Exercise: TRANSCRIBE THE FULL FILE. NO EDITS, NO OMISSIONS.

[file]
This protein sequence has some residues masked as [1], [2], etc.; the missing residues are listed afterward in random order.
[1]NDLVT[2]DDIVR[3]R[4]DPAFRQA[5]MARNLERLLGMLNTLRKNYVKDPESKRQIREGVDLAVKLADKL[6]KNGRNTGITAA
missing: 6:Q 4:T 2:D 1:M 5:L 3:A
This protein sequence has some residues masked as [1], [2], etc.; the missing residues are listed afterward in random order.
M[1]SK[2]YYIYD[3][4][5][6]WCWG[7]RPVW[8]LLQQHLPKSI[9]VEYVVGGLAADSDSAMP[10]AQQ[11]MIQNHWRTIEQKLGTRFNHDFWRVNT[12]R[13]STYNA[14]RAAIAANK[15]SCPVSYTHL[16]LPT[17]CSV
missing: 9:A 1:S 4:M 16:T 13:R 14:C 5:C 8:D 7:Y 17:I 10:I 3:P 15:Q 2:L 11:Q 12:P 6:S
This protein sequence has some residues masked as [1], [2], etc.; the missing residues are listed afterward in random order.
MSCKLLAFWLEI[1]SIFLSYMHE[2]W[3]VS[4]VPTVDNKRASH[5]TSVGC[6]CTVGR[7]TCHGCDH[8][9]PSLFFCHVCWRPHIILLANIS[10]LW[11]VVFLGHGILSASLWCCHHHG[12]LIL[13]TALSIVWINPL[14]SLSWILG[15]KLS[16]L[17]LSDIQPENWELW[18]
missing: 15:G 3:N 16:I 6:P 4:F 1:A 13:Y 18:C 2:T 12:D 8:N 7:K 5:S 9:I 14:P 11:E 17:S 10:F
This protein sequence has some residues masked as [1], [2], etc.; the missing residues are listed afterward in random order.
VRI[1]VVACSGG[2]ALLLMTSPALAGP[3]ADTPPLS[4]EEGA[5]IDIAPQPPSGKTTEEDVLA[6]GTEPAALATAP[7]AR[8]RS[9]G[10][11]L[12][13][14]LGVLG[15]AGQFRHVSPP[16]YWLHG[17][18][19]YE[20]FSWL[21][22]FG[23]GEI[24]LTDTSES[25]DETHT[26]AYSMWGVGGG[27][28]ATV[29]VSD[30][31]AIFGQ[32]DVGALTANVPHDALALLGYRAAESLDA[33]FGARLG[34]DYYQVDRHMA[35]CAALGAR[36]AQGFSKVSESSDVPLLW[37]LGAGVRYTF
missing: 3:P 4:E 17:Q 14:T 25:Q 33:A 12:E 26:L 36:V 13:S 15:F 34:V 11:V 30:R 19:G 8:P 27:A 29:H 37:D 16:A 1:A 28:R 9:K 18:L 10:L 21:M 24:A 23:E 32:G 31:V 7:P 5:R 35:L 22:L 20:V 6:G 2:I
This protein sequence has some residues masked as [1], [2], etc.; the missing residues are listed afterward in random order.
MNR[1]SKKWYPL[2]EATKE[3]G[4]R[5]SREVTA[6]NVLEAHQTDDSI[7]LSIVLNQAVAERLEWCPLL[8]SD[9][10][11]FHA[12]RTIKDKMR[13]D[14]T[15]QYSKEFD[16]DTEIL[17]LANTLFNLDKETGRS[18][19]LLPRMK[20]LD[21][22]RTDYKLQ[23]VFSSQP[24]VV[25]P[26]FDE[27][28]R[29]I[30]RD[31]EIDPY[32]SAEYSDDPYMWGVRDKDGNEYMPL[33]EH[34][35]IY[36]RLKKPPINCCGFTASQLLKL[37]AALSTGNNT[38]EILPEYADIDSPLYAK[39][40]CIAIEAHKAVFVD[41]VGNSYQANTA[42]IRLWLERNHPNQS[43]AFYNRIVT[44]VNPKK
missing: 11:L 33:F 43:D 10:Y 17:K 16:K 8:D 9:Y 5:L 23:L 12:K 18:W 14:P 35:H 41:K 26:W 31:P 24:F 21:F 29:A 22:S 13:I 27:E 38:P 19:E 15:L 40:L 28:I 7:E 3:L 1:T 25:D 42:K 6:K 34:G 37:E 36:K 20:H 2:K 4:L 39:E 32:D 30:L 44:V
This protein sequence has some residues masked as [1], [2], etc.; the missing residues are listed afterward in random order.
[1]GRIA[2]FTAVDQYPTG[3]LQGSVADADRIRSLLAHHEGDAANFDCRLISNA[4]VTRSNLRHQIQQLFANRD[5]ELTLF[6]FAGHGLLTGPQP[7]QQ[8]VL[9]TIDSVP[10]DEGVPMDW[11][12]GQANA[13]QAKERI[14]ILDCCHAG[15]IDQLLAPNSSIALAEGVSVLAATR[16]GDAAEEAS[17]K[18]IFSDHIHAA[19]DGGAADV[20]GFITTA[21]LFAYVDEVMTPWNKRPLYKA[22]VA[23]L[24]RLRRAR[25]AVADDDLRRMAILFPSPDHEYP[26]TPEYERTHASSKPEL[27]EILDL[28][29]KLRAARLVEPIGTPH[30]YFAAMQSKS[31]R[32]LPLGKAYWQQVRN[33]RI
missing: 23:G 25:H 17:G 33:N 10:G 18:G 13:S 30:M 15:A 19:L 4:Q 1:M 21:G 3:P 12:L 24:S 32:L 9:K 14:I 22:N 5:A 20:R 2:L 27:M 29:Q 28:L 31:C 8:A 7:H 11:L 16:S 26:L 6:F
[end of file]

This protein sequence has some residues masked as [1], [2], etc.; the missing residues are listed afterward in random order.
[1]NDLVT[2]DDIVR[3]R[4]DPAFRQA[5]MARNLERLLGMLNTLRKNYVKDPESKRQIREGVDLAVKLADKL[6]KNGRNTGITAA
missing: 6:Q 4:T 2:D 1:M 5:L 3:A
This protein sequence has some residues masked as [1], [2], etc.; the missing residues are listed afterward in random order.
M[1]SK[2]YYIYD[3][4][5][6]WCWG[7]RPVW[8]LLQQHLPKSI[9]VEYVVGGLAADSDSAMP[10]AQQ[11]MIQNHWRTIEQKLGTRFNHDFWRVNT[12]R[13]STYNA[14]RAAIAANK[15]SCPVSYTHL[16]LPT[17]CSV
missing: 9:A 1:S 4:M 16:T 13:R 14:C 5:C 8:D 7:Y 17:I 10:I 3:P 15:Q 2:L 11:Q 12:P 6:S
This protein sequence has some residues masked as [1], [2], etc.; the missing residues are listed afterward in random order.
MSCKLLAFWLEI[1]SIFLSYMHE[2]W[3]VS[4]VPTVDNKRASH[5]TSVGC[6]CTVGR[7]TCHGCDH[8][9]PSLFFCHVCWRPHIILLANIS[10]LW[11]VVFLGHGILSASLWCCHHHG[12]LIL[13]TALSIVWINPL[14]SLSWILG[15]KLS[16]L[17]LSDIQPENWELW[18]
missing: 15:G 3:N 16:I 6:P 4:F 1:A 13:Y 18:C 2:T 12:D 8:N 7:K 5:S 9:I 14:P 11:E 17:S 10:F
This protein sequence has some residues masked as [1], [2], etc.; the missing residues are listed afterward in random order.
VRI[1]VVACSGG[2]ALLLMTSPALAGP[3]ADTPPLS[4]EEGA[5]IDIAPQPPSGKTTEEDVLA[6]GTEPAALATAP[7]AR[8]RS[9]G[10][11]L[12][13][14]LGVLG[15]AGQFRHVSPP[16]YWLHG[17][18][19]YE[20]FSWL[21][22]FG[23]GEI[24]LTDTSES[25]DETHT[26]AYSMWGVGGG[27][28]ATV[29]VSD[30][31]AIFGQ[32]DVGALTANVPHDALALLGYRAAESLDA[33]FGARLG[34]DYYQVDRHMA[35]CAALGAR[36]AQGFSKVSESSDVPLLW[37]LGAGVRYTF
missing: 3:P 4:E 17:Q 14:T 25:Q 33:A 12:E 26:L 36:V 13:S 15:F 34:V 11:V 30:R 19:G 8:P 27:A 29:H 37:D 16:A 1:A 28:R 9:K 18:L 10:L 21:M 24:A 23:E 32:G 31:V 7:P 5:R 35:L 22:L 20:V 6:G 2:I
This protein sequence has some residues masked as [1], [2], etc.; the missing residues are listed afterward in random order.
MNR[1]SKKWYPL[2]EATKE[3]G[4]R[5]SREVTA[6]NVLEAHQTDDSI[7]LSIVLNQAVAERLEWCPLL[8]SD[9][10][11]FHA[12]RTIKDKMR[13]D[14]T[15]QYSKEFD[16]DTEIL[17]LANTLFNLDKETGRS[18][19]LLPRMK[20]LD[21][22]RTDYKLQ[23]VFSSQP[24]VV[25]P[26]FDE[27][28]R[29]I[30]RD[31]EIDPY[32]SAEYSDDPYMWGVRDKDGNEYMPL[33]EH[34][35]IY[36]RLKKPPINCCGFTASQLLKL[37]AALSTGNNT[38]EILPEYADIDSPLYAK[39][40]CIAIEAHKAVFVD[41]VGNSYQANTA[42]IRLWLERNHPNQS[43]AFYNRIVT[44]VNPKK
missing: 11:L 33:F 43:D 10:Y 17:K 16:K 8:D 9:Y 5:L 23:L 12:K 18:W 14:P 35:H 41:K 26:W 31:P 24:F 21:F 29:A 22:S 13:I 27:E 38:P 19:E 15:L 40:L 28:I 7:E 3:L 1:T 25:D 42:K 6:K 34:G 37:E 36:K 20:H 2:K 4:L 39:E 32:D 30:L 44:V
This protein sequence has some residues masked as [1], [2], etc.; the missing residues are listed afterward in random order.
[1]GRIA[2]FTAVDQYPTG[3]LQGSVADADRIRSLLAHHEGDAANFDCRLISNA[4]VTRSNLRHQIQQLFANRD[5]ELTLF[6]FAGHGLLTGPQP[7]QQ[8]VL[9]TIDSVP[10]DEGVPMDW[11][12]GQANA[13]QAKERI[14]ILDCCHAG[15]IDQLLAPNSSIALAEGVSVLAATR[16]GDAAEEAS[17]K[18]IFSDHIHAA[19]DGGAADV[20]GFITTA[21]LFAYVDEVMTPWNKRPLYKA[22]VA[23]L[24]RLRRAR[25]AVADDDLRRMAILFPSPDHEYP[26]TPEYERTHASSKPEL[27]EILDL[28][29]KLRAARLVEPIGTPH[30]YFAAMQSKS[31]R[32]LPLGKAYWQQVRN[33]RI
missing: 23:G 25:H 17:G 33:N 10:G 18:G 13:S 30:M 15:A 19:L 4:Q 1:M 21:G 3:P 12:L 24:S 32:L 9:K 14:I 22:N 5:A 20:R 2:L 27:M 29:Q 28:L 31:C 8:A 7:H 11:L 16:S 26:L 6:F